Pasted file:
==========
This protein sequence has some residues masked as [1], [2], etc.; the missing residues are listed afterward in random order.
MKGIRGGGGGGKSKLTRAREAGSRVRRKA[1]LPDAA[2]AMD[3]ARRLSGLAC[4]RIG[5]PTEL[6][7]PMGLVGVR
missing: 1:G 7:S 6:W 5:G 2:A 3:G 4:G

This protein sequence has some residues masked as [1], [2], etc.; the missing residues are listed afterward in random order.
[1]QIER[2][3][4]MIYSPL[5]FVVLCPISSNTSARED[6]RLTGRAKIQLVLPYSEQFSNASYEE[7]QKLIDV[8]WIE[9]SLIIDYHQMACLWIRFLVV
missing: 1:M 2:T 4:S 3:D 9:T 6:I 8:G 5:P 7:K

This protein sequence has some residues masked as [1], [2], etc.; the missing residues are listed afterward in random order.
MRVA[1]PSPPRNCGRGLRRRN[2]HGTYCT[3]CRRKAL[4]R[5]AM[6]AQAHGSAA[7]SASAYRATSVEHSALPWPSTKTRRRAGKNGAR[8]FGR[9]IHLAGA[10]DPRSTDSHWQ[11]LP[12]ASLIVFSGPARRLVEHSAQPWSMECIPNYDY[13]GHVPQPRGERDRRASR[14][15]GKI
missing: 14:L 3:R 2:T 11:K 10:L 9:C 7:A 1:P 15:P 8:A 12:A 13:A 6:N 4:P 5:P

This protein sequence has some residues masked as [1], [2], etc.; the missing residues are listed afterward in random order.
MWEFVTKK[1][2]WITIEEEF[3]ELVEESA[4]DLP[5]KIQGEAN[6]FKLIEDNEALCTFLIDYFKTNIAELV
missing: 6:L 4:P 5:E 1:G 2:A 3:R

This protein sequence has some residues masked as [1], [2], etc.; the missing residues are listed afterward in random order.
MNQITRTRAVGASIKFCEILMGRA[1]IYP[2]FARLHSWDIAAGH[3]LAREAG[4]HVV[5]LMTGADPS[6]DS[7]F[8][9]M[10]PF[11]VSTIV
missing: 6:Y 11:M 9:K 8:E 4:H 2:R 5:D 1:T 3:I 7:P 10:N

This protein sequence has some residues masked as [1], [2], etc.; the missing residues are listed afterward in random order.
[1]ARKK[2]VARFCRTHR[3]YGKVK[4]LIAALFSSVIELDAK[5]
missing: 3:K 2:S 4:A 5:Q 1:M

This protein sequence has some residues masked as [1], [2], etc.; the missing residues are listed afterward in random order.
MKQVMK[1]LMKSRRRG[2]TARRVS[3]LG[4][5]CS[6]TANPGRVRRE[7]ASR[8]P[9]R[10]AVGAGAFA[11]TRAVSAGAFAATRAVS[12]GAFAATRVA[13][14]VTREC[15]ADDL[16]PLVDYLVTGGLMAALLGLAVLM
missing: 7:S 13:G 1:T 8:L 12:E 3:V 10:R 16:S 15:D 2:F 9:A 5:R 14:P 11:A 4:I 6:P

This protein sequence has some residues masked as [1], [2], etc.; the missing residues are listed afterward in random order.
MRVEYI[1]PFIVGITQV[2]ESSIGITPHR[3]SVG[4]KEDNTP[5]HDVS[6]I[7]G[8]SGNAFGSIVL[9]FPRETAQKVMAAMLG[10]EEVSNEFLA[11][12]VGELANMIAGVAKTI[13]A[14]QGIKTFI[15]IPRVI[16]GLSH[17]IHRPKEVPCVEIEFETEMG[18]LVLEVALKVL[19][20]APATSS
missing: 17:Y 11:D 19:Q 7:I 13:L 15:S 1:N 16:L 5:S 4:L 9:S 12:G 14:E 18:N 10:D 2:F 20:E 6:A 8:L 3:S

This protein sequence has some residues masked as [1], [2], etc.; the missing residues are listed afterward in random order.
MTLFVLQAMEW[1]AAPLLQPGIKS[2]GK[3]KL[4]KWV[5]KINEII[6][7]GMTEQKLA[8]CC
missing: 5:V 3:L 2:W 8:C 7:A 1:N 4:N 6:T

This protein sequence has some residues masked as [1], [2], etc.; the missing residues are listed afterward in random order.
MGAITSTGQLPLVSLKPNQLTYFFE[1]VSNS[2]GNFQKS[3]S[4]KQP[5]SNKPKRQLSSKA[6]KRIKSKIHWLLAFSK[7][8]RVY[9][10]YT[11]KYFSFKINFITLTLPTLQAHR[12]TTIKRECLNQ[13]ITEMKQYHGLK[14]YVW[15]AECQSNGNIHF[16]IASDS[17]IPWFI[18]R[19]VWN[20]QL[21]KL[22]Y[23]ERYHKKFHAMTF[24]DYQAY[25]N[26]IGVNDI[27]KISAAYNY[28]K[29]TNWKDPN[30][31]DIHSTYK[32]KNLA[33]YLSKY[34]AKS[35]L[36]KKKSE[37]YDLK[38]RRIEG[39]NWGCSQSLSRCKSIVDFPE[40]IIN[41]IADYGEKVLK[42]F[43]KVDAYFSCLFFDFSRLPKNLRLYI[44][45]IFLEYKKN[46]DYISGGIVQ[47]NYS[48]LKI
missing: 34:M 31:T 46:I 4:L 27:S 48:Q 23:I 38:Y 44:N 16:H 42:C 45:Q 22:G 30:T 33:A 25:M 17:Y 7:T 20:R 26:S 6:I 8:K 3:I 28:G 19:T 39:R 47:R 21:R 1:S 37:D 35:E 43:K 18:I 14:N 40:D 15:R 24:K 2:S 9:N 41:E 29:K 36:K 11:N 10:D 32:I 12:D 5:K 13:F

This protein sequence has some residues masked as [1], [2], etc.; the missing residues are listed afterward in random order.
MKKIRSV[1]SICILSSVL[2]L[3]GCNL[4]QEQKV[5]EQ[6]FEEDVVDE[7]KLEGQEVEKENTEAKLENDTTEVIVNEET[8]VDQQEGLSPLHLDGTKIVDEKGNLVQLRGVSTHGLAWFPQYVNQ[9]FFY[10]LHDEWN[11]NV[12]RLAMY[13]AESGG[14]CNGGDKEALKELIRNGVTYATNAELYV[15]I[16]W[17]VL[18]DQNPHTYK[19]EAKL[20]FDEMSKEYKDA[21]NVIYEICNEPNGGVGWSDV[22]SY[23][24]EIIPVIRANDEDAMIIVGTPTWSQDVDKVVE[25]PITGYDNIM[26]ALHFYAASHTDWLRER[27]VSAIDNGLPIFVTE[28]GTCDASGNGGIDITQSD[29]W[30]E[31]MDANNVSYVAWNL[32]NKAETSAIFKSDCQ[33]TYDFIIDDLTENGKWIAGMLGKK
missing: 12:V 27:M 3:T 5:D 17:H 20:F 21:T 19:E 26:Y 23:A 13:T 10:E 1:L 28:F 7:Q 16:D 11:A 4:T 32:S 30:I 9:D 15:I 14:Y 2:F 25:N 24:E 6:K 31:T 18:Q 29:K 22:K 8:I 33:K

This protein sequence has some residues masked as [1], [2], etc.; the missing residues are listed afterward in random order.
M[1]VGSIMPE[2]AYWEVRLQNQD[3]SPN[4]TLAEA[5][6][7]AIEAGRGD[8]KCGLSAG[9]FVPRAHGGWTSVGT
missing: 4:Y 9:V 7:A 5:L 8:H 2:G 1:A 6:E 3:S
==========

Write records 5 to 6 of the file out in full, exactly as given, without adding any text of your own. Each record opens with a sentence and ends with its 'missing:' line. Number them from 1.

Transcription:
This protein sequence has some residues masked as [1], [2], etc.; the missing residues are listed afterward in random order.
MNQITRTRAVGASIKFCEILMGRA[1]IYP[2]FARLHSWDIAAGH[3]LAREAG[4]HVV[5]LMTGADPS[6]DS[7]F[8][9]M[10]PF[11]VSTIV
missing: 6:Y 11:M 9:K 8:E 4:H 2:R 5:D 1:T 3:I 7:P 10:N

This protein sequence has some residues masked as [1], [2], etc.; the missing residues are listed afterward in random order.
[1]ARKK[2]VARFCRTHR[3]YGKVK[4]LIAALFSSVIELDAK[5]
missing: 3:K 2:S 4:A 5:Q 1:M